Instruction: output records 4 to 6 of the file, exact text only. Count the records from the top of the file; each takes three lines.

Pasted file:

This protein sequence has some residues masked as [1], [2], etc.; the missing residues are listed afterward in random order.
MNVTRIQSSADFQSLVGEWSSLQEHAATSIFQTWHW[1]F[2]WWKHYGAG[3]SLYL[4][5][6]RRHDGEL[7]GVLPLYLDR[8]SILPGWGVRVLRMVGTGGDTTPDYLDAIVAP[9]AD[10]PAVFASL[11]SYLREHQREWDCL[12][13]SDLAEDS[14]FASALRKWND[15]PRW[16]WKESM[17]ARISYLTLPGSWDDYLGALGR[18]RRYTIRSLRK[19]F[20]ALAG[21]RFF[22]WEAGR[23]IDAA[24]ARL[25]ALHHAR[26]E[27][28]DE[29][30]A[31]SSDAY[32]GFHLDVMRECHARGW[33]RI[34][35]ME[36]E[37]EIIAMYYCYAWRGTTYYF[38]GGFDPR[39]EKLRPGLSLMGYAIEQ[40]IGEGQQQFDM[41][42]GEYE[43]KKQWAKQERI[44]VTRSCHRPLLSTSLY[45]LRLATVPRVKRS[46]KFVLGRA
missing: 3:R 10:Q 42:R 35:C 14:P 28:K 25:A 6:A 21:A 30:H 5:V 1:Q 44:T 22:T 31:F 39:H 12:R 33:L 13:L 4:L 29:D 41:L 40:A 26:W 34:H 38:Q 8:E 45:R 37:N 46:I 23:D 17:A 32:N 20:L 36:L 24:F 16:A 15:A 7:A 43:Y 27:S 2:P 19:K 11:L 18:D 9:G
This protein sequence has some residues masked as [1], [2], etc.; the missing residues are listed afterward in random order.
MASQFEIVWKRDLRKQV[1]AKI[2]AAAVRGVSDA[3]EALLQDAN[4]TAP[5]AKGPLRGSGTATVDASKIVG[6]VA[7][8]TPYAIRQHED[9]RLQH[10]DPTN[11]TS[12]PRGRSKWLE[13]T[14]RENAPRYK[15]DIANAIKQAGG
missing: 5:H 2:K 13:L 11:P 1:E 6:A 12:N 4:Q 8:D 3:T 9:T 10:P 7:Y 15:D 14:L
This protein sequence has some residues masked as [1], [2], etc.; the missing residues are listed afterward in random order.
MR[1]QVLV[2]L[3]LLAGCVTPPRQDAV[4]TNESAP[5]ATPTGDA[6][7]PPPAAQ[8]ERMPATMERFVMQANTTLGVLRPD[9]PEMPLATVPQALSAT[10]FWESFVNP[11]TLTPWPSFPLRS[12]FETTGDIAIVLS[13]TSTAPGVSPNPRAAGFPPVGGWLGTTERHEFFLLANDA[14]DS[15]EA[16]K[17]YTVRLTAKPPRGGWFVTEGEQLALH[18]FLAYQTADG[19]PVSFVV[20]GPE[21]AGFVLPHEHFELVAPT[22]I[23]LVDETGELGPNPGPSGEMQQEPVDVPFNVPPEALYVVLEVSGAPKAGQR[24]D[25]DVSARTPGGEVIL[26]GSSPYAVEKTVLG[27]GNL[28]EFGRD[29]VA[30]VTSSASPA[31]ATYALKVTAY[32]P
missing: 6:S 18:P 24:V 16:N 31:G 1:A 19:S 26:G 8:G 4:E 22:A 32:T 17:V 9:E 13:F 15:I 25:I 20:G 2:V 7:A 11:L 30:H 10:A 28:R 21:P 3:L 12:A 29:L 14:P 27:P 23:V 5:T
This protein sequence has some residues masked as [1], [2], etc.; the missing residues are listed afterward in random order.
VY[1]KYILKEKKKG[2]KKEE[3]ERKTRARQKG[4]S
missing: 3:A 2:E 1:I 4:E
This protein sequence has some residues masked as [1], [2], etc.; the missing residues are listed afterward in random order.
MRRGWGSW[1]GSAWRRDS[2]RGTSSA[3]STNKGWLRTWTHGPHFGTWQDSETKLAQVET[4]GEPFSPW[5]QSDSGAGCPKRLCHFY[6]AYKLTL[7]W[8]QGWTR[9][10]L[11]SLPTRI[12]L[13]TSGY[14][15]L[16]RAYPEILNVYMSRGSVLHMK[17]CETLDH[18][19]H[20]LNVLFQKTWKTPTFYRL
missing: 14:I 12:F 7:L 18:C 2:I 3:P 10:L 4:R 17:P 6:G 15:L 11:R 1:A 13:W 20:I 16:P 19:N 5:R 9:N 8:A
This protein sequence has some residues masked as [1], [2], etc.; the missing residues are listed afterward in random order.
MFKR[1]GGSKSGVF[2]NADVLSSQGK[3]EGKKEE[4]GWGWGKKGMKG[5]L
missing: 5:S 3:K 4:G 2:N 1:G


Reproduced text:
This protein sequence has some residues masked as [1], [2], etc.; the missing residues are listed afterward in random order.
VY[1]KYILKEKKKG[2]KKEE[3]ERKTRARQKG[4]S
missing: 3:A 2:E 1:I 4:E
This protein sequence has some residues masked as [1], [2], etc.; the missing residues are listed afterward in random order.
MRRGWGSW[1]GSAWRRDS[2]RGTSSA[3]STNKGWLRTWTHGPHFGTWQDSETKLAQVET[4]GEPFSPW[5]QSDSGAGCPKRLCHFY[6]AYKLTL[7]W[8]QGWTR[9][10]L[11]SLPTRI[12]L[13]TSGY[14][15]L[16]RAYPEILNVYMSRGSVLHMK[17]CETLDH[18][19]H[20]LNVLFQKTWKTPTFYRL
missing: 14:I 12:F 7:L 18:C 2:I 3:P 10:L 4:R 17:P 6:G 15:L 11:R 1:A 13:W 20:I 16:P 19:N 5:R 9:N 8:A
This protein sequence has some residues masked as [1], [2], etc.; the missing residues are listed afterward in random order.
MFKR[1]GGSKSGVF[2]NADVLSSQGK[3]EGKKEE[4]GWGWGKKGMKG[5]L
missing: 5:S 3:K 4:G 2:N 1:G